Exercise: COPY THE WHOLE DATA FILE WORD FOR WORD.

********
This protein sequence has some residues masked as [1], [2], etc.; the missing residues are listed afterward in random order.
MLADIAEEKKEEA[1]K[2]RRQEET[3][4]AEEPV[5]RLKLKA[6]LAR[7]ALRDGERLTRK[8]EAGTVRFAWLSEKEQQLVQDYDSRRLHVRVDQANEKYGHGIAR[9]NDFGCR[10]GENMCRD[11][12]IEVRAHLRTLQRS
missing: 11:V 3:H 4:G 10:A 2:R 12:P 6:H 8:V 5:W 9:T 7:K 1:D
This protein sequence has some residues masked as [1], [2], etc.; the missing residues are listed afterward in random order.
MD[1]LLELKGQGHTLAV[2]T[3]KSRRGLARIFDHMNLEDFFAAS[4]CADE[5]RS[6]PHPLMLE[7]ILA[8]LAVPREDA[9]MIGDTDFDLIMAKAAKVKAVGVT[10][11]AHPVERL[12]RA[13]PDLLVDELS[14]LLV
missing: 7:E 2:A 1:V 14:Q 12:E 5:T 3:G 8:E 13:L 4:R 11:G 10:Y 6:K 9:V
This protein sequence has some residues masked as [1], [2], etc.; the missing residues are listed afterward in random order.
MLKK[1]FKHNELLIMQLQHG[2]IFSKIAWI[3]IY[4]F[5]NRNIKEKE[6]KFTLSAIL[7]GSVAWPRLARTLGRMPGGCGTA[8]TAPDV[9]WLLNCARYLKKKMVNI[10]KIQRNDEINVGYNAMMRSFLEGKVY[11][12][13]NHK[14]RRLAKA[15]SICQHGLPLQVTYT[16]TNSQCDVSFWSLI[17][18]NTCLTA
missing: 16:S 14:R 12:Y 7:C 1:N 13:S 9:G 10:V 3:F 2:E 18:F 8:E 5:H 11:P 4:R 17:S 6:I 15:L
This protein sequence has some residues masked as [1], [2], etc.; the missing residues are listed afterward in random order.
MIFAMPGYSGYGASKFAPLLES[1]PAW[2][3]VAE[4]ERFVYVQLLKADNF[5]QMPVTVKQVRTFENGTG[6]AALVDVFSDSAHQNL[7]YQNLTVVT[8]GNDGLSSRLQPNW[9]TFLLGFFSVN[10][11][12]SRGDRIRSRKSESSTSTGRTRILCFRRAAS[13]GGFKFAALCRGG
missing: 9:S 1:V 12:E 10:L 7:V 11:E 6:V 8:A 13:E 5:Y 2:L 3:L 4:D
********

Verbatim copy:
This protein sequence has some residues masked as [1], [2], etc.; the missing residues are listed afterward in random order.
MLADIAEEKKEEA[1]K[2]RRQEET[3][4]AEEPV[5]RLKLKA[6]LAR[7]ALRDGERLTRK[8]EAGTVRFAWLSEKEQQLVQDYDSRRLHVRVDQANEKYGHGIAR[9]NDFGCR[10]GENMCRD[11][12]IEVRAHLRTLQRS
missing: 11:V 3:H 4:G 10:A 2:R 12:P 6:H 8:V 5:W 9:T 7:K 1:D
This protein sequence has some residues masked as [1], [2], etc.; the missing residues are listed afterward in random order.
MD[1]LLELKGQGHTLAV[2]T[3]KSRRGLARIFDHMNLEDFFAAS[4]CADE[5]RS[6]PHPLMLE[7]ILA[8]LAVPREDA[9]MIGDTDFDLIMAKAAKVKAVGVT[10][11]AHPVERL[12]RA[13]PDLLVDELS[14]LLV
missing: 7:E 2:A 1:V 14:Q 12:E 5:T 3:G 8:E 13:L 4:R 11:G 10:Y 6:K 9:V
This protein sequence has some residues masked as [1], [2], etc.; the missing residues are listed afterward in random order.
MLKK[1]FKHNELLIMQLQHG[2]IFSKIAWI[3]IY[4]F[5]NRNIKEKE[6]KFTLSAIL[7]GSVAWPRLARTLGRMPGGCGTA[8]TAPDV[9]WLLNCARYLKKKMVNI[10]KIQRNDEINVGYNAMMRSFLEGKVY[11][12][13]NHK[14]RRLAKA[15]SICQHGLPLQVTYT[16]TNSQCDVSFWSLI[17][18]NTCLTA
missing: 16:S 14:R 12:Y 7:C 1:N 13:S 9:G 10:V 3:F 2:E 18:F 8:E 5:H 11:P 4:R 17:S 6:I 15:L
This protein sequence has some residues masked as [1], [2], etc.; the missing residues are listed afterward in random order.
MIFAMPGYSGYGASKFAPLLES[1]PAW[2][3]VAE[4]ERFVYVQLLKADNF[5]QMPVTVKQVRTFENGTG[6]AALVDVFSDSAHQNL[7]YQNLTVVT[8]GNDGLSSRLQPNW[9]TFLLGFFSVN[10][11][12]SRGDRIRSRKSESSTSTGRTRILCFRRAAS[13]GGFKFAALCRGG
missing: 9:S 1:V 12:E 10:L 7:V 11:E 6:V 8:A 13:E 5:Y 2:L 3:L 4:D